Last Sunday, I spent all day cooking in the kitchen, making turkey filled with stuffing, smashed potatoes, butternut squash, and gravy. My friend and her boyfriend slaved away over sweet potatoes, a green bean casserole, a corn dish, and desserts, while my boyfriend bought wine and cranberry salad (and cleaned my apartment while I busied myself with the turkey). I invited four of my closest friends over, and together, we all sat down at the table and ate, laughing, spending a lovely evening together, thankful for each others’ company at our second annual Friendsgiving.
This may have only been the second year we’ve done this, but it’s already one of my favorite traditions.
It all started last year, when I was going through a rough breakup; one of us was going through a difficult divorce. And all five of us were navigating our early 20s, trying to figure out what we were doing and what our purpose was. Four out of the five of us were still living with our parents, trying to save up to move out while still navigating student loans, feeling like we were precariously balancing on the fence separating adolescence and adulthood. We spent more time than ever together that fall, supporting each other through, leaning on each other through the dark times until we found the light.
At one point in November 2014, we were talking about Thanksgiving—how there’s always that one awkward uncle, and the one grandparent who gets way too drunk, and the teenager who just wants to leave so she can start Black Friday shopping. Sure, it’s great to spend time with your family during the holidays, but sometimes, it can feel forced—where it’s just another thing we have to do during the holiday season. We forget to feel gratitude because we’re too worried about family dynamics, about if Uncle Tom tries to start a political debate with Grandpa, about if Aunt Susan is going to bring up her grudge with Aunt Teresa.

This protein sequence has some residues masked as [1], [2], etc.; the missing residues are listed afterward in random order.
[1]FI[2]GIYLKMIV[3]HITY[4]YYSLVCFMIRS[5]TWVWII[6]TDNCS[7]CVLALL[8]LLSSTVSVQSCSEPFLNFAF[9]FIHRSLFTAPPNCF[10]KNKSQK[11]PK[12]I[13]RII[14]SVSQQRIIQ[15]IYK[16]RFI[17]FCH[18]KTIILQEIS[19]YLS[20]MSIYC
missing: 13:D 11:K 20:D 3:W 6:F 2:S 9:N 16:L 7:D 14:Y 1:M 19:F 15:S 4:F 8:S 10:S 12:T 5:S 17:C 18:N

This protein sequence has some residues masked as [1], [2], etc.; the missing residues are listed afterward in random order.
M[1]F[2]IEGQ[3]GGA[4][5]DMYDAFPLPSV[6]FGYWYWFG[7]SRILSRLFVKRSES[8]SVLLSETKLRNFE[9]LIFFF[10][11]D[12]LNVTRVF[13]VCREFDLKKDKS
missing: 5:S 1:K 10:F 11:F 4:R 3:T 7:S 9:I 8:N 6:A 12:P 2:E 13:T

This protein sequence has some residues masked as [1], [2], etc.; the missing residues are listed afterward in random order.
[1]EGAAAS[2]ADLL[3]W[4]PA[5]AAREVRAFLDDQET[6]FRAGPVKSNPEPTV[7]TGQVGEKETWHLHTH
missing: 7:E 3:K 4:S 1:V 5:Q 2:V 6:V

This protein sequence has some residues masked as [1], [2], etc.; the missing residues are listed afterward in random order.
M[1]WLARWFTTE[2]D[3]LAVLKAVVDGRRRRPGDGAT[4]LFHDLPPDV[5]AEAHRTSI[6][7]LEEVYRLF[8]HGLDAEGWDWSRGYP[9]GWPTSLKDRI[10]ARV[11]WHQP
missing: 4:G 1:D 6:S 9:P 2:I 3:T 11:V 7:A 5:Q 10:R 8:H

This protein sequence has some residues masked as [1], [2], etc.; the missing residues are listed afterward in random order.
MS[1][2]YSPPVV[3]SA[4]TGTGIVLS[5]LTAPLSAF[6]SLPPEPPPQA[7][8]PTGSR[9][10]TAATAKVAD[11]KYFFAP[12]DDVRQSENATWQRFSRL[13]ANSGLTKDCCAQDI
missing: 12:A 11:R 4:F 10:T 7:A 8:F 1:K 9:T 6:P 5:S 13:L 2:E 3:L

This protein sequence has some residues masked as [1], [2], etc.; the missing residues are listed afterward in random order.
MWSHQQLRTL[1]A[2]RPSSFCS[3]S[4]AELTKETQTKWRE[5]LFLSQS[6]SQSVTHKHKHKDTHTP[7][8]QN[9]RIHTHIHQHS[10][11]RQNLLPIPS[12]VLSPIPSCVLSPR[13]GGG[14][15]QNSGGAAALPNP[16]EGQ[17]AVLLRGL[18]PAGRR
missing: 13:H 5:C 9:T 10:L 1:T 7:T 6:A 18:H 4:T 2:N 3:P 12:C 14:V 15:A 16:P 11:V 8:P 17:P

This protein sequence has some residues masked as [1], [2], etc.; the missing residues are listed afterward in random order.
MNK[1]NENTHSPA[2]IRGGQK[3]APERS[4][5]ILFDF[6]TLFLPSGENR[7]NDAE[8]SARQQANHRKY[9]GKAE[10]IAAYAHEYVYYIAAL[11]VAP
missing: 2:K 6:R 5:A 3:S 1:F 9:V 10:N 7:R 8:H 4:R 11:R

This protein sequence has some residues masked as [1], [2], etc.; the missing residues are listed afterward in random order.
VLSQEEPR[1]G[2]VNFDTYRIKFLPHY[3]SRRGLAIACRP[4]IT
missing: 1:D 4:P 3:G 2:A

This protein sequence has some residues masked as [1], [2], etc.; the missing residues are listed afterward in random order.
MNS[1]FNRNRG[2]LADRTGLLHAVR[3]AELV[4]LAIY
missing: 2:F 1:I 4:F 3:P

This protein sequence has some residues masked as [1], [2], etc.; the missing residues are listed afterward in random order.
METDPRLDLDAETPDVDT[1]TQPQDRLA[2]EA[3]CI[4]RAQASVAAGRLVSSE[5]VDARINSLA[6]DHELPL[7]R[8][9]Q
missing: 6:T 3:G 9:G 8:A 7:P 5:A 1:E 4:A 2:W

Family is important, but what if the people who got you through the hardest times aren’t even related to you at all? We’re told to be grateful for everything in life, and although Thanksgiving can be great in so many ways, why aren’t we spending a day to express true gratitude, not only for our family, but for our friends?
So we decided to create that day ourselves by starting an annual Friendsgiving. We couldn’t choose a day for it, because we all have different work schedules, but we decided: One day every November, we will set aside an entire evening for this new tradition. Everyone will pitch in, and we’ll make a big feast and celebrate friendship. We’ll celebrate the year, celebrate each other, celebrate what we’ve all been through and the lengths we’ve taken to get to where we are.
They say you can’t choose your family, but you can choose your friends. That may be true, but to a degree, your friends are your family, minus the genes. They’re there for you just as much as your closest family members, and certainly a hell of a lot more than that awkward uncle and that one drunk grandparent. Friends are something to be celebrated just as much as family.
So, a couple weeks before Thanksgiving, we spent an evening laughing over turkey and stuffing, clinking our wine glasses together. We split up the leftovers for us all to share. We sat on the couch together, sleepy and stuffed, happy and content. And not only was it one of the best days of the whole year, but it has made me appreciate Thanksgiving with my family more. I spend more time with my mom helping her in the kitchen as she prepares the turkey and potatoes. . . and more time talking to those family members who I might not be so close to, but still love with all my heart.
Why not get your friends together and challenge yourself by cooking dishes you’ve never tried before? Why not enjoy a beautiful feast with your friends? It’s so important to be grateful during this time of the year, so don’t forget to celebrate the family you can choose.
Happy Friendsgiving, everyone!
(Image via Warner Bros.)